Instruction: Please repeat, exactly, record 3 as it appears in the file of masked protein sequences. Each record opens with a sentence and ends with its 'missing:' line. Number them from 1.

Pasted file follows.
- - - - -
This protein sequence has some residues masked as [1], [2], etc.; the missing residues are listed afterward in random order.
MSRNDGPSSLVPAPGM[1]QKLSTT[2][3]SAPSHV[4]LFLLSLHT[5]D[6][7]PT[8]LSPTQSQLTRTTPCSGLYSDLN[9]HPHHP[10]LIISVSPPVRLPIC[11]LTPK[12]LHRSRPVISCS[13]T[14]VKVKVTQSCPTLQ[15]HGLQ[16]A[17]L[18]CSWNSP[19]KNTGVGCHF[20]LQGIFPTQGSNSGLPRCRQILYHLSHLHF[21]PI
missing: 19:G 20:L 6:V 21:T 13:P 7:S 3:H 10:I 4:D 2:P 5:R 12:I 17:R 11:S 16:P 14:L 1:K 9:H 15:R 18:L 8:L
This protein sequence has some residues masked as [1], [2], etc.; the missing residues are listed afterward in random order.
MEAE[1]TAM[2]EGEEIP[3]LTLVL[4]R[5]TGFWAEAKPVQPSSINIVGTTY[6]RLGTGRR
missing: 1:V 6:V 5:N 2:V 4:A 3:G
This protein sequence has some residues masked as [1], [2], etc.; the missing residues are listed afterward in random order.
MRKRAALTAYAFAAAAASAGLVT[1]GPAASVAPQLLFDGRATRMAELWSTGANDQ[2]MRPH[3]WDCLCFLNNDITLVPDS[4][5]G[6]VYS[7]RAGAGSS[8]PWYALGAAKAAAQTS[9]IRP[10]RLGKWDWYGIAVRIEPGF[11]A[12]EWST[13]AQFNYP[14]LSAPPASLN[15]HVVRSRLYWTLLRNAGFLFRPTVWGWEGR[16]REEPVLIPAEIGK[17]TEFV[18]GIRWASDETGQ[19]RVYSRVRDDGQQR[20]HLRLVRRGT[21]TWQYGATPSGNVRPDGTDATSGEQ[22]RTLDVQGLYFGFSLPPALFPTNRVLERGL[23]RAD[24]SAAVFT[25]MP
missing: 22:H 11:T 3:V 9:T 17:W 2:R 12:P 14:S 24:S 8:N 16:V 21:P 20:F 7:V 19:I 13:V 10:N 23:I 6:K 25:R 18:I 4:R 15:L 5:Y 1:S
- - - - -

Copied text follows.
This protein sequence has some residues masked as [1], [2], etc.; the missing residues are listed afterward in random order.
MRKRAALTAYAFAAAAASAGLVT[1]GPAASVAPQLLFDGRATRMAELWSTGANDQ[2]MRPH[3]WDCLCFLNNDITLVPDS[4][5]G[6]VYS[7]RAGAGSS[8]PWYALGAAKAAAQTS[9]IRP[10]RLGKWDWYGIAVRIEPGF[11]A[12]EWST[13]AQFNYP[14]LSAPPASLN[15]HVVRSRLYWTLLRNAGFLFRPTVWGWEGR[16]REEPVLIPAEIGK[17]TEFV[18]GIRWASDETGQ[19]RVYSRVRDDGQQR[20]HLRLVRRGT[21]TWQYGATPSGNVRPDGTDATSGEQ[22]RTLDVQGLYFGFSLPPALFPTNRVLERGL[23]RAD[24]SAAVFT[25]MP
missing: 22:H 11:T 3:V 9:T 17:W 2:R 12:P 14:S 24:S 8:N 16:V 21:P 20:F 7:V 19:I 13:V 10:N 23:I 6:K 25:R 18:I 4:R 15:L 5:Y 1:S